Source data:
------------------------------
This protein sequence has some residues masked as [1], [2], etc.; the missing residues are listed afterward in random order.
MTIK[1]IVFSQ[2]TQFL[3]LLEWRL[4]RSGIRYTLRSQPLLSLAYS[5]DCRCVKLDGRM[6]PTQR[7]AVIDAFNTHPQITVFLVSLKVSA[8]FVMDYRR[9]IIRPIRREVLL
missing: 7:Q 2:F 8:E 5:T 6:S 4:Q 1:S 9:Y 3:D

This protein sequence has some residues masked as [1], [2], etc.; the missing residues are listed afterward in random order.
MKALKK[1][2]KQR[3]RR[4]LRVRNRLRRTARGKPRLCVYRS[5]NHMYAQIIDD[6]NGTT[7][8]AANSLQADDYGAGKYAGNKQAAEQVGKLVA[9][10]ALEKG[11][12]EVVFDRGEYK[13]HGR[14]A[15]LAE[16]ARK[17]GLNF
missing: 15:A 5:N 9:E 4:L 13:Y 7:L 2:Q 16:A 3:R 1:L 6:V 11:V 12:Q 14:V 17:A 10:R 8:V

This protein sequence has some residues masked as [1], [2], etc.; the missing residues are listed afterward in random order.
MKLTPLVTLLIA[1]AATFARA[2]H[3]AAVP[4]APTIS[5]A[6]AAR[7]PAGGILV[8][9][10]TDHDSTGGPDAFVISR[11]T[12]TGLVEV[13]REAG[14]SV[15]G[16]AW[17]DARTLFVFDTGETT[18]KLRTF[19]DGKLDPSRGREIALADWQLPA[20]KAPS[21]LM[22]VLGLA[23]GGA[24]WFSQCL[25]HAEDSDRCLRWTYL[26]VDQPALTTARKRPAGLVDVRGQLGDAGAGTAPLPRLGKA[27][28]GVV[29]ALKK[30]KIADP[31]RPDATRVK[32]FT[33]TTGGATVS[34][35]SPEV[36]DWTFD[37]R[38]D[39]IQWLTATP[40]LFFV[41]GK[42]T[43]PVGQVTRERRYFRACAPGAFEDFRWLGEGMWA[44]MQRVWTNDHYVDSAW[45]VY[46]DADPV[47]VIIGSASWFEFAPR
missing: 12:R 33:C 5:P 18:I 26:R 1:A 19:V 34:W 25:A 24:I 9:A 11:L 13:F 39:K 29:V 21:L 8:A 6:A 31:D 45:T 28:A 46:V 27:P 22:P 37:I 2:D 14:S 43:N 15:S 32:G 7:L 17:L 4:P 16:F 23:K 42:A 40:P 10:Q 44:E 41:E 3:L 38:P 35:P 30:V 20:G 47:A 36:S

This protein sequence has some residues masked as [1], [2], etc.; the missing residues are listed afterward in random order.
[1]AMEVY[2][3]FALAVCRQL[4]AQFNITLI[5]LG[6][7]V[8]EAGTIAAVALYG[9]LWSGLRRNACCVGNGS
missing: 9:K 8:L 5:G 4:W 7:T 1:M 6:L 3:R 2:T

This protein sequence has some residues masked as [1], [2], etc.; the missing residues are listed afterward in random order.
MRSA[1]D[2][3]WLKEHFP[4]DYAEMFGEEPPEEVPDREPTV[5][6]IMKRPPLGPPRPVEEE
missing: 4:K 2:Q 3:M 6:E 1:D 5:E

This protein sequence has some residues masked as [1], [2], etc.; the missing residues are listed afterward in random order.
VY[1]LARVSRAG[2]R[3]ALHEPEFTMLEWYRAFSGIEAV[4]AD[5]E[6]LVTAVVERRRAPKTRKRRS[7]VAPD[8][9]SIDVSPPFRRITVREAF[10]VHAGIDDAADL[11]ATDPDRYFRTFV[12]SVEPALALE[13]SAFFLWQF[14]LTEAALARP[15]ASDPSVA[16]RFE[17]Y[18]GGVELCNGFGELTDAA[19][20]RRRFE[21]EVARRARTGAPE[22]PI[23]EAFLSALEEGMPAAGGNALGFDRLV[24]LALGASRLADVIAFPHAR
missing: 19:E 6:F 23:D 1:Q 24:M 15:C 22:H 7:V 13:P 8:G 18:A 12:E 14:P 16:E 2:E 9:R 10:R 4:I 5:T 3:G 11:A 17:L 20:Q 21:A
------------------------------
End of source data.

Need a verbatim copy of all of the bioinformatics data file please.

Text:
This protein sequence has some residues masked as [1], [2], etc.; the missing residues are listed afterward in random order.
MTIK[1]IVFSQ[2]TQFL[3]LLEWRL[4]RSGIRYTLRSQPLLSLAYS[5]DCRCVKLDGRM[6]PTQR[7]AVIDAFNTHPQITVFLVSLKVSA[8]FVMDYRR[9]IIRPIRREVLL
missing: 7:Q 2:F 8:E 5:T 6:S 4:Q 1:S 9:Y 3:D

This protein sequence has some residues masked as [1], [2], etc.; the missing residues are listed afterward in random order.
MKALKK[1][2]KQR[3]RR[4]LRVRNRLRRTARGKPRLCVYRS[5]NHMYAQIIDD[6]NGTT[7][8]AANSLQADDYGAGKYAGNKQAAEQVGKLVA[9][10]ALEKG[11][12]EVVFDRGEYK[13]HGR[14]A[15]LAE[16]ARK[17]GLNF
missing: 15:A 5:N 9:E 4:L 13:Y 7:L 2:Q 16:A 3:R 1:L 6:V 11:V 12:Q 14:V 17:A 10:R 8:V

This protein sequence has some residues masked as [1], [2], etc.; the missing residues are listed afterward in random order.
MKLTPLVTLLIA[1]AATFARA[2]H[3]AAVP[4]APTIS[5]A[6]AAR[7]PAGGILV[8][9][10]TDHDSTGGPDAFVISR[11]T[12]TGLVEV[13]REAG[14]SV[15]G[16]AW[17]DARTLFVFDTGETT[18]KLRTF[19]DGKLDPSRGREIALADWQLPA[20]KAPS[21]LM[22]VLGLA[23]GGA[24]WFSQCL[25]HAEDSDRCLRWTYL[26]VDQPALTTARKRPAGLVDVRGQLGDAGAGTAPLPRLGKA[27][28]GVV[29]ALKK[30]KIADP[31]RPDATRVK[32]FT[33]TTGGATVS[34][35]SPEV[36]DWTFD[37]R[38]D[39]IQWLTATP[40]LFFV[41]GK[42]T[43]PVGQVTRERRYFRACAPGAFEDFRWLGEGMWA[44]MQRVWTNDHYVDSAW[45]VY[46]DADPV[47]VIIGSASWFEFAPR
missing: 12:R 33:C 5:P 18:I 26:R 1:A 19:V 34:W 25:A 24:I 9:A 11:L 13:F 39:K 29:V 21:L 8:A 6:A 31:D 45:T 28:A 46:V 27:P 22:P 37:I 2:D 14:S 43:N 15:S 32:G 7:L 17:L 4:P 16:F 23:K 42:A 40:P 10:Q 44:E 41:E 3:L 38:P 35:P 30:V 20:G 47:A 36:S

This protein sequence has some residues masked as [1], [2], etc.; the missing residues are listed afterward in random order.
[1]AMEVY[2][3]FALAVCRQL[4]AQFNITLI[5]LG[6][7]V[8]EAGTIAAVALYG[9]LWSGLRRNACCVGNGS
missing: 9:K 8:L 5:G 4:W 7:T 1:M 6:L 3:R 2:T

This protein sequence has some residues masked as [1], [2], etc.; the missing residues are listed afterward in random order.
MRSA[1]D[2][3]WLKEHFP[4]DYAEMFGEEPPEEVPDREPTV[5][6]IMKRPPLGPPRPVEEE
missing: 4:K 2:Q 3:M 6:E 1:D 5:E

This protein sequence has some residues masked as [1], [2], etc.; the missing residues are listed afterward in random order.
VY[1]LARVSRAG[2]R[3]ALHEPEFTMLEWYRAFSGIEAV[4]AD[5]E[6]LVTAVVERRRAPKTRKRRS[7]VAPD[8][9]SIDVSPPFRRITVREAF[10]VHAGIDDAADL[11]ATDPDRYFRTFV[12]SVEPALALE[13]SAFFLWQF[14]LTEAALARP[15]ASDPSVA[16]RFE[17]Y[18]GGVELCNGFGELTDAA[19][20]RRRFE[21]EVARRARTGAPE[22]PI[23]EAFLSALEEGMPAAGGNALGFDRLV[24]LALGASRLADVIAFPHAR
missing: 19:E 6:F 23:D 1:Q 24:M 15:C 22:H 7:V 13:P 8:G 18:A 12:E 14:P 16:E 2:E 9:R 10:R 4:I 5:T 3:G 11:A 17:L 20:Q 21:A